2. Rita-412067 February 8, 2009

    This is encouraging – thank you for writing the article. The business of life makes it easy to not participate in friendship – to take the shortcuts technology offers instead. If we were all honest with ourselves, I think we'd find that we value friendship above romance.

  3. Mary-363093 February 9, 2009

    It's definitely a fine line one walks in the online dating world. The comfort of home can become crippling for many reasons, one being some people are afraid they won't measure up to their online persona.
    I agree with Mary Beth – just be real.
    Be true to yourself, and just get out there. Take the pressure off that you need to meet your soul mate, and focus instead on meeting some new friends. Step up and make a contact, plan an outing, emote some invites to promote it. It has worked well for me. And I can't tell you how many people have thanked me after the fact for inviting them – and getting them out. Sometimes gentle encouragement is all it takes.
    It's a meal. A cup of coffee. A few hours of your time. Not a proposal, or lifelong commitement. Keep it in perspective, and have some fun.

  4. Kaene-341927 February 9, 2009

    Mary Beth,
    Thank you for this article. I love to socialize and need to meet people face to face. You have brought up a lot of great points.
    -Kaene

  5. Anthony-412749 February 11, 2009

    Its always better to meet in person or at least by phone

  6. Rita-412067 February 13, 2009

    When you live in a less populated area, there aren't many events or invites. This makes it even easier to hide at home. So far I've seen very few members from our area. We all have cabin fever up here and need to get out!!! We love it here in SD, but we're ready for some serious sunshine!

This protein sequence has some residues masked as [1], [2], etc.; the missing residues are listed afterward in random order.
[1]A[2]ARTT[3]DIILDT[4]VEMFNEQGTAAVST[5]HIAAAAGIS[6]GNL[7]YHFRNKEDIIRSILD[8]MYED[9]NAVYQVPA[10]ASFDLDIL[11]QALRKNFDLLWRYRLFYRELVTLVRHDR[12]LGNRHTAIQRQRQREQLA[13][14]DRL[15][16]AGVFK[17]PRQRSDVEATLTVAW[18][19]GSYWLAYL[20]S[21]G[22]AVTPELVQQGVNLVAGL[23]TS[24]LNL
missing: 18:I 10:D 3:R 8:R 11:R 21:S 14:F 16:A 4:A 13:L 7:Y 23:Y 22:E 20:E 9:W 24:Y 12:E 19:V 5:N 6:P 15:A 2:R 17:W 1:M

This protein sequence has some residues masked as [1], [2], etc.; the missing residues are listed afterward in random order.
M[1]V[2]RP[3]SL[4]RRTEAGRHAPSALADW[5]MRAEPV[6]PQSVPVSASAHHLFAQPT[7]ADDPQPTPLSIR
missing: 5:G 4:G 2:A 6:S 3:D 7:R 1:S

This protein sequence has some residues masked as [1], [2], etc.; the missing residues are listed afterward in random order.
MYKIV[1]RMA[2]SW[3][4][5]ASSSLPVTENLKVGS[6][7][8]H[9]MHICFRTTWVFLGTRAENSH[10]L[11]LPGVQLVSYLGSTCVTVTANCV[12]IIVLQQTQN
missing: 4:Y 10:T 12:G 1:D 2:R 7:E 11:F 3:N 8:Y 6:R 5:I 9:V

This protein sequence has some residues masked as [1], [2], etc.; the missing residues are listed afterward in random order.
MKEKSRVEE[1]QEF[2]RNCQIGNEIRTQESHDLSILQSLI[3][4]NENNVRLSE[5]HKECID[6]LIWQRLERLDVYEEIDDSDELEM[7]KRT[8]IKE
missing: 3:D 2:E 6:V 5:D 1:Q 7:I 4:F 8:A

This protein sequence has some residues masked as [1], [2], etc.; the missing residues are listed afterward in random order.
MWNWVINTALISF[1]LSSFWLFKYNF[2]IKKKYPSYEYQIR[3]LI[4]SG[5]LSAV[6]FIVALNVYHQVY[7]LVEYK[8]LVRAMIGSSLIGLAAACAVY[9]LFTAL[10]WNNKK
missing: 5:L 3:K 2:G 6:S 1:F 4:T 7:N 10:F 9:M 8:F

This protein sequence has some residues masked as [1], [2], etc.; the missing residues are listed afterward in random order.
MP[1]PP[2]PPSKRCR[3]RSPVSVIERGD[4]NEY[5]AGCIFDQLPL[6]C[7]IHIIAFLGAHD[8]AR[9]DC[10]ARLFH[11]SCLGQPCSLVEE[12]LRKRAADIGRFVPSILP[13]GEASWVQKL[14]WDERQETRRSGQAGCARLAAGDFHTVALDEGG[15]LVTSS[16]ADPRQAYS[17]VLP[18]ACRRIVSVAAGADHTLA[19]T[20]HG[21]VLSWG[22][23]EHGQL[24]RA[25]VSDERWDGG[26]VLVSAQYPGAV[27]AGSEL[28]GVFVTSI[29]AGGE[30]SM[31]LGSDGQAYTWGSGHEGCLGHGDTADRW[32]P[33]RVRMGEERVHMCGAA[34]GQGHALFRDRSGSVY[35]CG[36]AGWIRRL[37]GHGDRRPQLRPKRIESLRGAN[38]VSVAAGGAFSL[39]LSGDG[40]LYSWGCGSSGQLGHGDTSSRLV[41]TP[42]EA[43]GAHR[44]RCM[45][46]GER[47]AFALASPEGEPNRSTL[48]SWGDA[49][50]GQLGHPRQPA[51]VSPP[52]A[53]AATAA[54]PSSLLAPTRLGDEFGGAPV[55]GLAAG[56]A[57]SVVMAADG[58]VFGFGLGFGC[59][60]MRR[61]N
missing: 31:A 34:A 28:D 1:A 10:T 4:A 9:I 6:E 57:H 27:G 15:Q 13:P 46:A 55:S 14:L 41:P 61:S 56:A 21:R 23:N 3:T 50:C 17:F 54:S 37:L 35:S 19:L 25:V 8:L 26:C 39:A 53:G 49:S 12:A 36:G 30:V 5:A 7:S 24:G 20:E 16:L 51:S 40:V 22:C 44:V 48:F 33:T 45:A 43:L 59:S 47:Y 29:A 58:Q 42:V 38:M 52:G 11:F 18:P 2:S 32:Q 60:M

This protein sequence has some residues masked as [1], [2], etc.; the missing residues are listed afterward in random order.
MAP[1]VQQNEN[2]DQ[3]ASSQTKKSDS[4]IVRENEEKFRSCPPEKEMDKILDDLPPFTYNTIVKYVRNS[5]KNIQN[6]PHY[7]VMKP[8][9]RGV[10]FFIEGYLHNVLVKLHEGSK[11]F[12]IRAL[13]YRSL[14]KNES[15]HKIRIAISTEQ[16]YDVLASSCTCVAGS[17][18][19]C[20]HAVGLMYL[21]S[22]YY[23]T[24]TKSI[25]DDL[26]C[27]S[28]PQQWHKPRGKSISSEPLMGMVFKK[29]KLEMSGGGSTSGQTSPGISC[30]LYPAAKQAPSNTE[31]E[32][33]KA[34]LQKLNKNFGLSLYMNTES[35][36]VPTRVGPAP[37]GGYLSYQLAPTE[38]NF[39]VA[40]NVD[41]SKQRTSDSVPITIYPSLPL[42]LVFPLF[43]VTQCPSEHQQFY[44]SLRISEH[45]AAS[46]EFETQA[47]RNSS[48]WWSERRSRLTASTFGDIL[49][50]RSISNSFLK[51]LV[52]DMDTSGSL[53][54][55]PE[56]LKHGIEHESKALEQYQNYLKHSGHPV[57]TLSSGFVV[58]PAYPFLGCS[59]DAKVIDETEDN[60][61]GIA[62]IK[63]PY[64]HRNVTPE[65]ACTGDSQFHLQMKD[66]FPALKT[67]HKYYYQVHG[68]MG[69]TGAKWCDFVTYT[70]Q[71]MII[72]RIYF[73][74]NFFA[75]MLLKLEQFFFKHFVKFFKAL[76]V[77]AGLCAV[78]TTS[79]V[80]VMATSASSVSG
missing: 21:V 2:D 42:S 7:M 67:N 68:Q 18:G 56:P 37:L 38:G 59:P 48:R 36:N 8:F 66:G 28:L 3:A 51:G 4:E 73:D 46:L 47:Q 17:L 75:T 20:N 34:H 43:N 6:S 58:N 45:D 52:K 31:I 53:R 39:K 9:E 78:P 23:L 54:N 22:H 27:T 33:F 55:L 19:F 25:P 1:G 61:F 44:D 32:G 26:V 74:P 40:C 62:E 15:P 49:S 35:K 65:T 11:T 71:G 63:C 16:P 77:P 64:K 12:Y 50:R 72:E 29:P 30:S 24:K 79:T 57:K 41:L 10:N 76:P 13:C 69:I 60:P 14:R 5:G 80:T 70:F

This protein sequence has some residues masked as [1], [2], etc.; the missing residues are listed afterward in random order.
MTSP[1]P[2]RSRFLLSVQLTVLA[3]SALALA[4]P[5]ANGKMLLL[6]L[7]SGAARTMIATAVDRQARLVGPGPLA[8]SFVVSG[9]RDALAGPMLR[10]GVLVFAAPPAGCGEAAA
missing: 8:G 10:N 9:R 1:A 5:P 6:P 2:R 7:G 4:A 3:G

7. Jennifer-309886 February 17, 2009

    I'd love to go to a CM event but they all seem to happen in America!! Maybe I'll save some pennies and make the trip regardless!
    You guys State-side are so fortunate- in some areas, you have beautiful weather in your favour for much of the year and I'd say that typically, Americans are much more outgoing and less reserved than we are, here in Britain. I picture a Catholic Match event held here in London to be accompanied by lots of rain even during the summer, with few people showing up and those that do being too shy to talk to one another!
    However, if someone wanted to organise an event outside of the USA, what would be the best way to go about it? Does organising a CM event take a lot of time / cost a lot of money / involve a lot of work? Any good ideas are welcome- thanks!

  8. Lisa-170636 April 5, 2009

    What if you don't have people skills to begin with? lol I'm an introvert and I barely socialize. I'm happy to see people around me, but it's harder to start up a conversation, plus, I'd rather just work out with a bunch of people in the gym then begin talking. I've been in a situation(s) where my online friendships were my only friendships, so I totally understood what you meant there. For right now, I find it best to stay away from online chatting, etc. because it gets in the way of my real social life.